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Trever P. was found by the juvenile court to have committed acts of sexual molestation against his four-year-old cousin while babysitting him one day. Trever was twelve-years-old at the time of the offenses. The court committed Trever to the Division of Juvenile Justice (DJJ). Trever argued on appeal that the primary evidence against him, an audio recording, surreptitiously made by the victim’s mother, of the conversation Trever and the victim had during the offenses, was inadmissible under Penal Code section 632.1, a part of the Invasion of Privacy Act. Trever also argued the trial court abused its discretion by committing him to DJJ. The Court of Appeal agreed with the trial court’s conclusion that the evidence was admissible under an exception in section 633.5, allowing for admission of surreptitious recordings if one party consents to being recorded for the purpose of obtaining evidence of certain specified crimes. The victim’s mother reasonably suspected such a crime when she arranged to make the recording. Finding no other error, the Court affirmed the juvenile court’s judgment. View "In re Trever P." on Justia Law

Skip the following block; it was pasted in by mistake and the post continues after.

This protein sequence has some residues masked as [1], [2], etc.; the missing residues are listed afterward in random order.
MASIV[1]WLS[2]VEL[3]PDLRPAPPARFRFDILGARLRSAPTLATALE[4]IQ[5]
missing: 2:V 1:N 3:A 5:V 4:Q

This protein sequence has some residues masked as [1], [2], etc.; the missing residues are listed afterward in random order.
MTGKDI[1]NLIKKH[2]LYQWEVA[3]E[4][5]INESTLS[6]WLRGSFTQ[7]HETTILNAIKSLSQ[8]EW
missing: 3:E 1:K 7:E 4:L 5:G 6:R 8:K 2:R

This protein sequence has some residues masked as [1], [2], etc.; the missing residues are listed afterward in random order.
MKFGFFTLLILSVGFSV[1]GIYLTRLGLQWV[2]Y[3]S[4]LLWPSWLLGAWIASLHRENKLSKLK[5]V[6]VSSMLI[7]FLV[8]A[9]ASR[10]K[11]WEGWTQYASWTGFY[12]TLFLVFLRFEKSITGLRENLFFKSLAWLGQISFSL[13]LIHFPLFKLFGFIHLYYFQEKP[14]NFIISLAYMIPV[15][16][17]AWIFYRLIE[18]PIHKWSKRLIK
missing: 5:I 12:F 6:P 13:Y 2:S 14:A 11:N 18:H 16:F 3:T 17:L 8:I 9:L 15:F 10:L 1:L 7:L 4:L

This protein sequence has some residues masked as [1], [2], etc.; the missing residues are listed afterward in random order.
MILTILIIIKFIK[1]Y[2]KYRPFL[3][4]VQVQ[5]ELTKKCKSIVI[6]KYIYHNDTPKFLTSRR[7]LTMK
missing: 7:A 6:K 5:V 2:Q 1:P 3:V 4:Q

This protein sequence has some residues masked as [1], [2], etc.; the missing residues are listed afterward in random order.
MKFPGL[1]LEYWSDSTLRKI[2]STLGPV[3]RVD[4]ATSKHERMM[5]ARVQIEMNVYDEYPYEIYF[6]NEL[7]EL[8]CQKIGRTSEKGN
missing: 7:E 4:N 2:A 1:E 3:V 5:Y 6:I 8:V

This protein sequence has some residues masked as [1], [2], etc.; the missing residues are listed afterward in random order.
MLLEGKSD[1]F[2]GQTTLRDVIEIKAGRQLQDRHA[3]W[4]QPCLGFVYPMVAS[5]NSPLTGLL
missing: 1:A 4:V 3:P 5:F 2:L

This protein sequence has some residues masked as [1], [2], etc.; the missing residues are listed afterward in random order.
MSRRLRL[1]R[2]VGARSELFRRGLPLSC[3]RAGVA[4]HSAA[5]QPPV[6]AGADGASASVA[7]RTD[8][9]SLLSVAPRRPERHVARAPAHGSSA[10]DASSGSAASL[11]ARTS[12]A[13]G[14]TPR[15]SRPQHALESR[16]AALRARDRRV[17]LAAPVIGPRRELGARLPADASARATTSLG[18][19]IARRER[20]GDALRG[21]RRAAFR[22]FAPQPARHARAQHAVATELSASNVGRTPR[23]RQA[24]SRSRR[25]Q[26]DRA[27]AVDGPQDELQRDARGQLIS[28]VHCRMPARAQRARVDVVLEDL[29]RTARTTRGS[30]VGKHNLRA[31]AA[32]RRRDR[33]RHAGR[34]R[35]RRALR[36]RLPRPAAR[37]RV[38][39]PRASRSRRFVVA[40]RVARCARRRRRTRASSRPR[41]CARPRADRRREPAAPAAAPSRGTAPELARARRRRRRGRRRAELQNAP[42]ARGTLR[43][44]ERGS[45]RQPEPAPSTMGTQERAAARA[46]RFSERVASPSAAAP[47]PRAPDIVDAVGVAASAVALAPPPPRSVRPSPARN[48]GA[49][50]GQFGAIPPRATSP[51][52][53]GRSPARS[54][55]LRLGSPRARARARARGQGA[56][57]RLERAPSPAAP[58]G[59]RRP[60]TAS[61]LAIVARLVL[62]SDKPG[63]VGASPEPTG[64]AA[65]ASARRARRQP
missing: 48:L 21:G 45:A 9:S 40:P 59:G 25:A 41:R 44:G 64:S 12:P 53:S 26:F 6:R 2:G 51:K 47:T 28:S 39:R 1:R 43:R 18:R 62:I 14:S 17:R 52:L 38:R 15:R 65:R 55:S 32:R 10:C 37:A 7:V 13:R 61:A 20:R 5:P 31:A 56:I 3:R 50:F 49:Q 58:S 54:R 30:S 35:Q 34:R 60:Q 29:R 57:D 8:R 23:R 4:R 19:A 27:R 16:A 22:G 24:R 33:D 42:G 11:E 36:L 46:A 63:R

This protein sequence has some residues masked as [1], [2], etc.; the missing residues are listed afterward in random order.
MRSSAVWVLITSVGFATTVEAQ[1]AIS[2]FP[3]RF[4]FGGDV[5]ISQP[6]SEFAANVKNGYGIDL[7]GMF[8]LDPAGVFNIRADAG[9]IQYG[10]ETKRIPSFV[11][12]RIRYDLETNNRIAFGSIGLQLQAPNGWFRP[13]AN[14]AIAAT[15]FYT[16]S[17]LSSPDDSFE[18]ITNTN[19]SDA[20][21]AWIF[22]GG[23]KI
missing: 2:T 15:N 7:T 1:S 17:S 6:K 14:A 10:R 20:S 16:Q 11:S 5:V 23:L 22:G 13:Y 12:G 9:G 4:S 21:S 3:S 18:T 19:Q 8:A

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Defendant Coldwell Banker Residential Brokerage Company (Coldwell) marketed a vacant, bank-owned property in Simi Valley for sale. The property had a backyard with an empty swimming pool and diving board. While plaintiffs Jacques and Xenia Jacobs were viewing the property as potential buyers, Jacques stepped onto the diving board to look over the fence. The diving board base collapsed and Jacques fell into the empty pool. Plaintiffs sued Coldwell for negligence and loss of consortium. The trial court granted Coldwell’s motion for summary judgment, finding Coldwell was entitled to judgment on plaintiffs’ claim regarding the negligent condition of the diving board. Plaintiffs argued that they also were claiming that the empty pool was a dangerous condition. The court rejected this unpled, undisclosed theory of liability, concluding that even if the theory had been pled, Coldwell could not be held liable for failing to remedy the dangerous condition of the empty pool because Jacques’ accident was not reasonably foreseeable. The Court of Appeal affirmed. View "Jacobs v. Coldwell Banker Residential Brokerage Co." on Justia Law